October 17, 2008
Operationalizing the Framework for Business and Human Rights
Posted by Christiana Ochoa

In June 2008, John Ruggie,  the Special Representative to the Secretary General on the Issue of Business and Human Rights (SRSG) issued his final report under his 2005 mandate. I have summarized and analyzed that report here and blogged on it here. After unanimously welcoming the framework established in that report, the Human Rights Council extended the SRSG’s mandate for another three years, asking that he use his renewed mandate to “operationalize” the framework.

The framework is built on three principles – the State duty to protect against human rights abuses, the corporate responsibility to respect human rights, and the need for more and improved access to remedies for victims of abuses. The new mandate addresses each of these principles and requests that they each be furthered.

Earlier this week, the SRSG released a preliminary work plan for his current mandate providing illustrations of the policy and legal approaches the SRSG is committed to or is considering pursuing. They include:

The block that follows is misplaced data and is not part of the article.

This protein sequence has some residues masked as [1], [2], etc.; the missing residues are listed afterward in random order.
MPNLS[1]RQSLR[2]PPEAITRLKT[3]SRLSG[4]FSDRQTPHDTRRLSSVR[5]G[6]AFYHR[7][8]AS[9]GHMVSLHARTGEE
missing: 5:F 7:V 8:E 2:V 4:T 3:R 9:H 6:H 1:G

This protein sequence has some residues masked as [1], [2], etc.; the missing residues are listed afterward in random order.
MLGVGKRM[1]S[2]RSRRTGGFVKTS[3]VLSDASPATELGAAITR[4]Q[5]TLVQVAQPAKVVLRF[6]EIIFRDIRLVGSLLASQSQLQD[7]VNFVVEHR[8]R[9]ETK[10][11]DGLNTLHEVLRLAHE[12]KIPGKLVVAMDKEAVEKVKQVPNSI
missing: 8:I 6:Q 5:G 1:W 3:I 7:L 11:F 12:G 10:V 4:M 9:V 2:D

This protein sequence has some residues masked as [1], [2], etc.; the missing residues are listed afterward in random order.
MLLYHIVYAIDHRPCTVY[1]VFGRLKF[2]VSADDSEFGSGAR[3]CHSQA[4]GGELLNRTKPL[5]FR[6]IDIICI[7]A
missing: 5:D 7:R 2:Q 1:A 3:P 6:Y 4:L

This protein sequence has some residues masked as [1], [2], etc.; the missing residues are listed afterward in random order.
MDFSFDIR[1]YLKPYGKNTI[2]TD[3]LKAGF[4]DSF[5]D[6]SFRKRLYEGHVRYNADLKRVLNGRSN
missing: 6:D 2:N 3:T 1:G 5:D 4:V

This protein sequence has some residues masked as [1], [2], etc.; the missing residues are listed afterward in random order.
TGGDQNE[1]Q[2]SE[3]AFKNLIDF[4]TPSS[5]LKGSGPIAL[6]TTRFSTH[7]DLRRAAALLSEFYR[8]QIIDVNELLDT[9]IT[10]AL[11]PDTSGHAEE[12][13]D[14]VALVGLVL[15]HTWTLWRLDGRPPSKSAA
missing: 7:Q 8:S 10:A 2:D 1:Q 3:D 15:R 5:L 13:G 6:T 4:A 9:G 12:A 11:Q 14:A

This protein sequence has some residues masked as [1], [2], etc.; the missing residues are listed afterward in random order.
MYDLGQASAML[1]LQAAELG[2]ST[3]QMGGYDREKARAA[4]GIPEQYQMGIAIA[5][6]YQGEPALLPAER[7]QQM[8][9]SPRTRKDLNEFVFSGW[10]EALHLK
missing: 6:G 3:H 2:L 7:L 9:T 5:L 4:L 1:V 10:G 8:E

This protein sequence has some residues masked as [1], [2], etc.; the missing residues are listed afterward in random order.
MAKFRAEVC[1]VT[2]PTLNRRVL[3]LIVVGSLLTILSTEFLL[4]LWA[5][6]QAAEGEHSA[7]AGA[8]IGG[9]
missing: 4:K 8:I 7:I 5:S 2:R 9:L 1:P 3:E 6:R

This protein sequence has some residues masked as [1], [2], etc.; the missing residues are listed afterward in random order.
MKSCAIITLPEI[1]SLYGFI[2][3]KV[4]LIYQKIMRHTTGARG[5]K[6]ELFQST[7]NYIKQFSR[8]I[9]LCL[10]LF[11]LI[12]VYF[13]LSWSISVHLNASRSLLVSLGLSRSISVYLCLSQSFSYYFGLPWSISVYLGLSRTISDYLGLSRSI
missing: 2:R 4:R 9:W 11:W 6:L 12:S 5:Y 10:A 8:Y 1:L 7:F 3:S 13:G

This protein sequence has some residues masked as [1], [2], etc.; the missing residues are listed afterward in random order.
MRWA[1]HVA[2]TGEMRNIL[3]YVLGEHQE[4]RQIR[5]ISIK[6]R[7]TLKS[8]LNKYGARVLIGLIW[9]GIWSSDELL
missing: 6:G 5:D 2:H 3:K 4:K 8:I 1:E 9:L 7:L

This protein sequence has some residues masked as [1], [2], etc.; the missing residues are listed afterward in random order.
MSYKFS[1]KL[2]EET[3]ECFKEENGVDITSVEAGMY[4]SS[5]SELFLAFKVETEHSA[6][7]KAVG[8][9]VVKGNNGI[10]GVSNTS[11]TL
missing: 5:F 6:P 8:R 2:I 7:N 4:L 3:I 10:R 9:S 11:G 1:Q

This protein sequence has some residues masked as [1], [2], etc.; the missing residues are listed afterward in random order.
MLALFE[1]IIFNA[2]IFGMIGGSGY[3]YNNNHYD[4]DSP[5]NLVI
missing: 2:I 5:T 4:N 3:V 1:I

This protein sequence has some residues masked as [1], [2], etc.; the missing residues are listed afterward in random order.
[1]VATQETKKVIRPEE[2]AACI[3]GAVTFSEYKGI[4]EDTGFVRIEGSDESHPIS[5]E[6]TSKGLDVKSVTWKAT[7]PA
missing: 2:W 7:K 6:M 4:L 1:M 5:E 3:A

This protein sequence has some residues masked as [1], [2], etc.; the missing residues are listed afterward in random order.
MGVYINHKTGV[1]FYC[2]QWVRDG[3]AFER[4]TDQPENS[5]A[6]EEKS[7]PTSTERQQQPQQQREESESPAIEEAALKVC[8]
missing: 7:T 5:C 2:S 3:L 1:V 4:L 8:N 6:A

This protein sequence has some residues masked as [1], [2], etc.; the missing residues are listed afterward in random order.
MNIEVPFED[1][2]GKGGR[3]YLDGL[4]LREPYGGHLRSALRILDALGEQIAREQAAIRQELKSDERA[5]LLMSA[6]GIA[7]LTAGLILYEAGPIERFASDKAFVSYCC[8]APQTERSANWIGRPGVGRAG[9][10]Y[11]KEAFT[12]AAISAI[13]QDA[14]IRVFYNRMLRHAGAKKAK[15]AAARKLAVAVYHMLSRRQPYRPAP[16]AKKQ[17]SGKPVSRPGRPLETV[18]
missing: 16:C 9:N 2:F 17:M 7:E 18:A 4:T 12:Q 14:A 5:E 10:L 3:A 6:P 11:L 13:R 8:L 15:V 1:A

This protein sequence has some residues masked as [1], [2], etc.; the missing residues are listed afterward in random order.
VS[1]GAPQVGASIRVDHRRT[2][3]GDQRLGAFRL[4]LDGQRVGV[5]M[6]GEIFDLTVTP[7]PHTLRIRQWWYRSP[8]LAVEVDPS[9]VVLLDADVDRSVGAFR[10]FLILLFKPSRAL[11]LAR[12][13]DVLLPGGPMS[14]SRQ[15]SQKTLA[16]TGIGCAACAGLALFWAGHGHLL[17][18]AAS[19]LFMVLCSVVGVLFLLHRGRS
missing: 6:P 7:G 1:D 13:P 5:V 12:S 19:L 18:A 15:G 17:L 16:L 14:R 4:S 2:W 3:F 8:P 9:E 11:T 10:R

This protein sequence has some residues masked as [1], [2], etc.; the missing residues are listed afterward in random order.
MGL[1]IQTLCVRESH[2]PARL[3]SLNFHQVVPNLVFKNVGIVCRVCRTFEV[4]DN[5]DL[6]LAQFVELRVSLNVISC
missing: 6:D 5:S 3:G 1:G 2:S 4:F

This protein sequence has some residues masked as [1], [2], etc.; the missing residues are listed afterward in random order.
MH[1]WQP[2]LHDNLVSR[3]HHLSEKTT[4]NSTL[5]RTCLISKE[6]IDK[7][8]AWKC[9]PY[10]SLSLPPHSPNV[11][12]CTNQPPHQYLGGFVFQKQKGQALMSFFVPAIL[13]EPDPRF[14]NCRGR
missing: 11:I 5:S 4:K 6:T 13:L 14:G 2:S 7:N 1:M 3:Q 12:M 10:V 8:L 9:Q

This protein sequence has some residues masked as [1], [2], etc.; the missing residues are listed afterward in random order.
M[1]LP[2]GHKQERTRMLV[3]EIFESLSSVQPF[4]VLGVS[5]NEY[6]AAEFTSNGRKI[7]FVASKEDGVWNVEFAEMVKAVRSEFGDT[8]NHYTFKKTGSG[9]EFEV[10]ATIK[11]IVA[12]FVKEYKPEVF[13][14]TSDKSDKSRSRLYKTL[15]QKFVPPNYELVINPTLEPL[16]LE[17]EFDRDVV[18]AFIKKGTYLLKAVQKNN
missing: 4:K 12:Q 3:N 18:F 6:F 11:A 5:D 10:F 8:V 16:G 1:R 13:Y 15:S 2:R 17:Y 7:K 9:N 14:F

Under the state duty to protect:

  • Improving access to judicial remedies
  • Continuing the SRSG’s work on investment treaties and host government contracts
  • Examining the role of export credit and investment guarantee agencies
  • Exploring the particular difficulties of operationalizing the framework in conflict zones
  • Encouraging a corporate culture of respect through various means, including the possibility of using corporate law tools to this end.

Under the corporate responsibility to respect:

  • Developing “a set of guiding principles on the corporate responsibility to respect and related accountability measures.”
  • Further elaborating concepts such as “the scope and nature of corporate due diligence to avoid human rights abuses.

Under Access to remedies:

  • Identifying legal and practical obstacles to accessing judicial remedies
  • Developing information dissemination and collection tools regarding non-judicial grievance mechanisms
  • Identifying prospects for improving and/or increasing the number of non-judicial mechanisms
  • Exploring the relationship between judicial and non-judicial remedies.

Readers interested in the work of the SRSG can follow developments here.

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